5. The partnership still continued, though the wholé management of the business was confided to Franklin. Meredith knew very little about setting types, or working at the press, and was seldom sober. The connection between them was to be

3. What project did Franklin communicate to George Webb? 4 What was the consequence of this communication ? What course did Franklin pursue ?

regretted, on many accounts, but Meredith had established the business, and it was now necessary to make the best of it.

6. Their first papers made a better appearance than any that had been before printed in the province. The number of subscribers continually increased, and the leading men found it convenient to oblige and encourage the printers. Bradford still printed the votes, and laws, and public documents; but this business soon fell into the hands of Franklin.

7. A difficulty now occurred, which had been little expected. Mr. Meredith's father, who was to have paid for the printing house, was able to advance only one hundred pounds; and one hundred more were due to the merchant, who became impatient, and sued them all. They gave bail, but unless the money

could have been raised in season, they must have sold their

payment. 8. In this distress, two friends came forward to Franklin, and offered to advance the money, if he would discontinue the partnership with Meredith. Each made the proposition separately, and without the knowledge of the other. These friends were William Coleman and Robert Grace. Franklin told them that he considered himself under obligations to the Merediths, and if they should be able to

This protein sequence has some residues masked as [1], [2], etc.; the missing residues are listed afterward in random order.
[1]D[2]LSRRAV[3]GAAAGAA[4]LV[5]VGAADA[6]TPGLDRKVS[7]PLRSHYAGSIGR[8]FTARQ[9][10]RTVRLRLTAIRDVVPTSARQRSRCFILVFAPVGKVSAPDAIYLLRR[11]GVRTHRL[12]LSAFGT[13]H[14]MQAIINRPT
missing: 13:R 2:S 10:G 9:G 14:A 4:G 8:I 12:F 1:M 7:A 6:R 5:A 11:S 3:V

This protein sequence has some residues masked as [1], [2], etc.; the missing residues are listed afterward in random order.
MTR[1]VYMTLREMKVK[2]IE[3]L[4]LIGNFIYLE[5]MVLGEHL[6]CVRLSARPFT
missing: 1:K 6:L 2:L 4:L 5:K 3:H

types, for

press
and

6. How did the paper succeed under Franklin's management ? 7. What difficulty arose at this time? 8. Who offered Franklig their assistance ?

fulfil their part of the agreement, he could not think of proposing a separation. If they should finally fail in their performance, and the partnership should be dissolved, he would then think himself at liberty to accept the assistance of his friends.

9. Meredith finally proposed a dissolution of the partnership. Franklin consented, and the whole business was left in his hands. He then recurred to his friends, and took half of what he wanted from one, and half from the other. The separation was then publicly advertised, the old debts were paid off, and the business went on in the name of Franklin. This was in or about the year 1729.

10. He now obtained several jobs from the government, and was employed in printing the paper money. A stationer's shop was soon added to his establishment, and he began to pay off gradually the debt he was under for the printing house. In order to secure his character and credit as a tradesman, he was not only industrious and frugal in reality, but avcided any appearance to the contrary. He dressed plainly, and was seen at no places of amusement. To show that he was not above his business, he himself sometimes brought home, on a wheel-barrow, the paper he purchased at the stores

11. Being thus considered an industrious and thriving young man, the merchants who imported

9. What did Meredith propose ? How was Franklin relieved ? 10. Describe the increase of his business, and his character and conduct as a tradesman.